CMS' Malgorzata Surdek-Janicka has been appointed as Vice-President of the International Court of Arbitration at the International Chamber of Commerce in Paris. Aside from Surdek-Janicka, 33 lawyers from CEE were appointed as members and alternate members of the court.
The Government of Ukraine has recently implemented additional measures to prevent and counteract the legalization (laundering) of proceeds of crime, terrorist financing and financing of proliferation of weapons of mass destruction. Thus, Ukraine made one more step towards implementing 4th Money Laundering EU Directive.
11 June 2021 saw the published form of disclosing the legal entity’s ownership structure approved by Order 163 of the Ministry of Finance of Ukraine dated 19.03.2021 (hereinafter – the Order) pursuant to Law of Ukraine No. 361-ІХ “On Prevention and Counteraction to Legalization (Laundering) of Proceeds of Crime or Financing of Terrorism and Proliferation of Weapons of Mass Destruction” dated 06.12.2019. New requirements to the disclosure of the legal entity's ownership structure will apply from 11 July 2021. All legal entities incorporated in Ukraine must submit their ownership structures to the state registrar till 11 October 2021 in compliance with new requirements.
With effect from 27 April 2021, the Ukrainian entities have been granted the right to make regular interest payments and final capital repayment under Eurobonds and other own debt securities traded on foreign stock exchanges in excess of a so called EUR 2 mln e-limit. In addition, the entities are now allowed to accumulate and periodically replenish foreign currency on the bank accounts in the amount of principal and interest due on the notes on the nearest repayment date.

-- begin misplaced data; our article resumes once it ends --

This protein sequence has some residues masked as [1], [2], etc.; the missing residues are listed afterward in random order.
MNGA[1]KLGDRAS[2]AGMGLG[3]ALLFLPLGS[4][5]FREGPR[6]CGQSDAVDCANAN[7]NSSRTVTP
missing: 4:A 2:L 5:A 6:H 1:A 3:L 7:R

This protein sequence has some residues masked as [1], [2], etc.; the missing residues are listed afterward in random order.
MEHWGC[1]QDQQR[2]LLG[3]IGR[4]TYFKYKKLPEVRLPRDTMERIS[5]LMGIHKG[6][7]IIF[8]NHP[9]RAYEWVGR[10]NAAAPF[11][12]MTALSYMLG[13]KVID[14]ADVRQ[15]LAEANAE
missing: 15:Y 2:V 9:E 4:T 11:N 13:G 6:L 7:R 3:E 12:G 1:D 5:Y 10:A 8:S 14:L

The consequences of the pandemic are also leaving their mark on Ukraine. Ukraine’s GDP declined by 4.6% in 2020, compared to expected growth of 3.7% before the pandemic. However, unemployment has (officially) only risen from 9.0% to 9.9%, which may be related to the fact that a large proportion of the workers affected by redundancies were in the informal sector, i.e. not officially employed.
Integrites has successfully represented the interests of China-based Foshan Vinmay Stainless Steel Co. Ltd in an anti-dumping investigation related to the import of welded stainless pipes, manufactured in China, into the Eurasian Economic Union. The proceedings were initiated by Russian stainless pipes producers.
A new Law “On State Support of Investment Projects with Significant Investments” was adopted. The Law provides for a state agency to be entrusted with the intensive supervision of particularly large investment projects in Ukraine. Earlier in 2020 President Zelenskiy somewhat mockingly referred to this agency as “investment nanny”. However, this is only a small part of the investment promotion.
For some years now, tensions in international trade relations have become more apparent. The pandemic has also created new challenges for companies in their international supply chains. More and more companies are working to make their supply chains more robust. One way of doing this is to bring production closer to their own market, also geographically. The “Made in Europe” label is also already a positive feature among consumers, even though consumers are now looking to regional or even local production, especially for food. And even if consumers are increasingly willing to pay a premium for regional or local production, there are “pain thresholds” here too. Not every product is suitable for regional production. Especially in the area of labour-intensive production and low automation, Ukraine is in the spotlight as a production location.